Customer Service: Using the Telephone in Today's World
What are the unique challenges of providing telephone customer service today? Modern technologies, higher customer expectations, and shorter attention spans all contribute to the problem of satisfying individuals over the phone. This article explores the many problems you may face while you are on the other end of the line from a customer who expects you to have all the answers.
High Expectations

The world of commerce has evolved rapidly in the last several decades, offering individuals a wide range of options for satisfying their need for products and services. However, these increased options have not only made it easier to look for and find what they want but raised their expectations. People have developed shorter attention spans and a greater sense of urgency in response to our newer, faster lifestyles. They are, essentially, used to instant gratification and quick fixes. How can you meet their needs while providing honest, accurate service when you are on the other end of a telephone line?

What Is Top Quality Telephone Customer Service?
There are dozens of facets to good telephone service, but they essentially boil down to three key elements: respect, professionalism, and efficiency. If your telephone clients end their call to you feeling that they have received these three things, the call will end on a positive note.
  • Respect means acknowledging the importance of every phone call. Always address your client in a respectful manner; don't interrupt them, argue with them or belittle their concerns.
  • Professionalism is evident in everything from your tone of voice to your ability to help them. A true professional never makes excuses or gets upset with the client. Defensiveness or aggression has no place in a professional conversation. Instead, convey an appropriate demeanor that shows you are ready and willing to help them, even if that means giving them to another person or offering to research their problem and call them back when you have an answer.
  • Efficiency is the understanding that every call should be short and to the point, but never abrupt. You do not want to rush a customer off the line, but customers do not want to feel like you are wasting their time, either.
Why Do Customers Call?
There are a number of reasons a customer may call your company directly. Depending on their reasons, you may be talking to someone who is relaxed and happy to talk to you or someone already upset and ready for a confrontation. Every time you answer your phone, you should do so with a positive attitude and a smile in your voice so that your client feels appreciated. It has been proven that most people can tell by the sound of your voice whether you are smiling or not when you talk to them!

Here are the most common reasons people call a customer service representative:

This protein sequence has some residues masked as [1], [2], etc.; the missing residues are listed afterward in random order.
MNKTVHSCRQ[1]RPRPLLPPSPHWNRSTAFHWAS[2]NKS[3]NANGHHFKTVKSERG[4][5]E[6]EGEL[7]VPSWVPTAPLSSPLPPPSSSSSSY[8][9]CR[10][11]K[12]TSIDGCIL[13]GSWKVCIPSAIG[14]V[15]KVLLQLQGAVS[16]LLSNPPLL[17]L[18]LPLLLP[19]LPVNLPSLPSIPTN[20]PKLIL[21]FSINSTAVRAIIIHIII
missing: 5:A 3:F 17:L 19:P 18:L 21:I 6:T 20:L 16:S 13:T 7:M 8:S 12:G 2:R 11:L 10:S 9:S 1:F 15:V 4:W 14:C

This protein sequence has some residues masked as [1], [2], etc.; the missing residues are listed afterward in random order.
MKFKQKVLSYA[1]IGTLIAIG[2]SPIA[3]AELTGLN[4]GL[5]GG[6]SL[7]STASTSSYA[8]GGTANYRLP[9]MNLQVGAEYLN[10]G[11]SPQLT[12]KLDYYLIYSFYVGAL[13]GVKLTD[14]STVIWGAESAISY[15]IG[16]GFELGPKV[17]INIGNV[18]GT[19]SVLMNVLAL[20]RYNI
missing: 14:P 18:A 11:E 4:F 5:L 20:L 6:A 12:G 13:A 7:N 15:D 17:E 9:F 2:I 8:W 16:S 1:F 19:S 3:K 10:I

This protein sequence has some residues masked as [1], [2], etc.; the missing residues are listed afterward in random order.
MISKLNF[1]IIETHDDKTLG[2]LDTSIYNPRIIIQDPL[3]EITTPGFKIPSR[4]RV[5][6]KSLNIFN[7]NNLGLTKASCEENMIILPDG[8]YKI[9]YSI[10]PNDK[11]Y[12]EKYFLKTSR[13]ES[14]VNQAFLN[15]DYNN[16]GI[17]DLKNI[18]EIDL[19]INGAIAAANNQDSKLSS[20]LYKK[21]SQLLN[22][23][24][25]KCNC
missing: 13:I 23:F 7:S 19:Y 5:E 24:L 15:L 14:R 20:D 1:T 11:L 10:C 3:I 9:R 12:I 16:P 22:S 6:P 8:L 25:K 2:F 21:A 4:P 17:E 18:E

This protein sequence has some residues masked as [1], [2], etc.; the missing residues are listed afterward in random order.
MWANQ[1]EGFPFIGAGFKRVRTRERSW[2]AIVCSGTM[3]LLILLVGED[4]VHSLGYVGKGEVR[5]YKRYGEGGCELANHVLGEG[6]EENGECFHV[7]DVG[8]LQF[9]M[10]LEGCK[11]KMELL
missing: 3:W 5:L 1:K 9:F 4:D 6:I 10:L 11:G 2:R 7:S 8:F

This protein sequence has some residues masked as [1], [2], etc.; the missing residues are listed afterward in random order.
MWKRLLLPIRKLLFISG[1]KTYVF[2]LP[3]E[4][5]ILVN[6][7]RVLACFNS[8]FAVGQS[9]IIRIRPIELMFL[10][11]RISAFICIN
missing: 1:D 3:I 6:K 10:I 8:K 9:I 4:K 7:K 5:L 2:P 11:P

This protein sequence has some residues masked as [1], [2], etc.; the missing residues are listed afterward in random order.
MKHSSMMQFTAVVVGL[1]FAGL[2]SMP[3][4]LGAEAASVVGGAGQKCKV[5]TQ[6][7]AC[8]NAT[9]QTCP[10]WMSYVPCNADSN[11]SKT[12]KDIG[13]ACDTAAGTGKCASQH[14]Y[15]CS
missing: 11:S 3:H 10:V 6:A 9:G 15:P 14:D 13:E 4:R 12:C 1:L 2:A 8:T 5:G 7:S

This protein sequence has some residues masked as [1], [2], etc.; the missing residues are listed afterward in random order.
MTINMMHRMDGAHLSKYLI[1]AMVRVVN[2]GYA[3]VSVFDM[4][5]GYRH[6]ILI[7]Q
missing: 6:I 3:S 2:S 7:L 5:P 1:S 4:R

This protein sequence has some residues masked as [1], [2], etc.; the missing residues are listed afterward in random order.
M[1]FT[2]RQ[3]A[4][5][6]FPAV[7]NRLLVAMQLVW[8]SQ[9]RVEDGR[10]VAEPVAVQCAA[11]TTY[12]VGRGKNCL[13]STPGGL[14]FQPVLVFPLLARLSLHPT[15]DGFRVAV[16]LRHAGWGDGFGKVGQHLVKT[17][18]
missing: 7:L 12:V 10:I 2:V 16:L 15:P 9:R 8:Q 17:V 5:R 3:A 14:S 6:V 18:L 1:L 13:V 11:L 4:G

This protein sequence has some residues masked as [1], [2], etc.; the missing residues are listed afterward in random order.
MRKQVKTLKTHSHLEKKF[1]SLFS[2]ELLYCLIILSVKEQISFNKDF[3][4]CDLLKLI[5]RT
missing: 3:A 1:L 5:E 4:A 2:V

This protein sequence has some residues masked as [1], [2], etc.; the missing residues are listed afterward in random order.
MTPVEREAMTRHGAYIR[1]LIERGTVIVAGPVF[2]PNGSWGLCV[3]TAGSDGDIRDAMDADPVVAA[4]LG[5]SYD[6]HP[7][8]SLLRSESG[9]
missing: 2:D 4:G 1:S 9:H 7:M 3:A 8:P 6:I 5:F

• They prefer talking to a real person rather than using the Internet, whether because they are not comfortable with computer technology or they do not want to put their information on the Web.
  • They have run into a problem with the Internet and need assistance.
  • They want to place a rush order or ask a question about a product or service and cannot find the information elsewhere.
  • They have a complaint and want a quick resolution.
The Limitations of Telephone Communication

There are more than a few limitations to communicating by telephone, despite many people's preference for voice communication. Some people prefer calling instead of using the Internet or mail because they like the immediacy and the opportunity to interact directly, but this doesn't overcome some basic telephone shortcomings:

  • People expect quick results when they call, even if you do not have all of the information needed at your fingertips. You may have to return their call, which can lead to frustration.
  • Phone calls prevent customers from reading facial and other non-verbal cues. You may be surprised to know that over 50 percent of the impact in a typical face-to-face conversation is based on non-verbal cues, such as the eyes, frowns, smiles, hand gestures, and body position.
  • Telephone reception can distort the sound and inflection of your voice, which the person on the other end of the line may misinterpret.
  • Multitasking, such as carrying on the conversation and using your computer, can cause you to sound abrupt or preoccupied.
  • You do not automatically know whether the other person is calling from home, work, or car. Misunderstanding where the caller is and how many distractions exist at his or her end may contribute to your suggesting impractical solutions or inadvertently offending the customer.
  • The person who calls you may not be prepared with what is needed. If customers contact you for information about an order but do not have the account number handy, they may become flustered or frustrated.

Certain problems arise more than others during customer service calls, which typify why so many people hate the thought of calling a customer service center. The most common problem is being put on hold. Nothing is more frustrating than calling a company because you need assistance or want to place an order, only to be placed on hold indefinitely. It gives customers the impression their call is not important (recorded messages saying, "Your call is important to us," not withstanding) and wastes their time.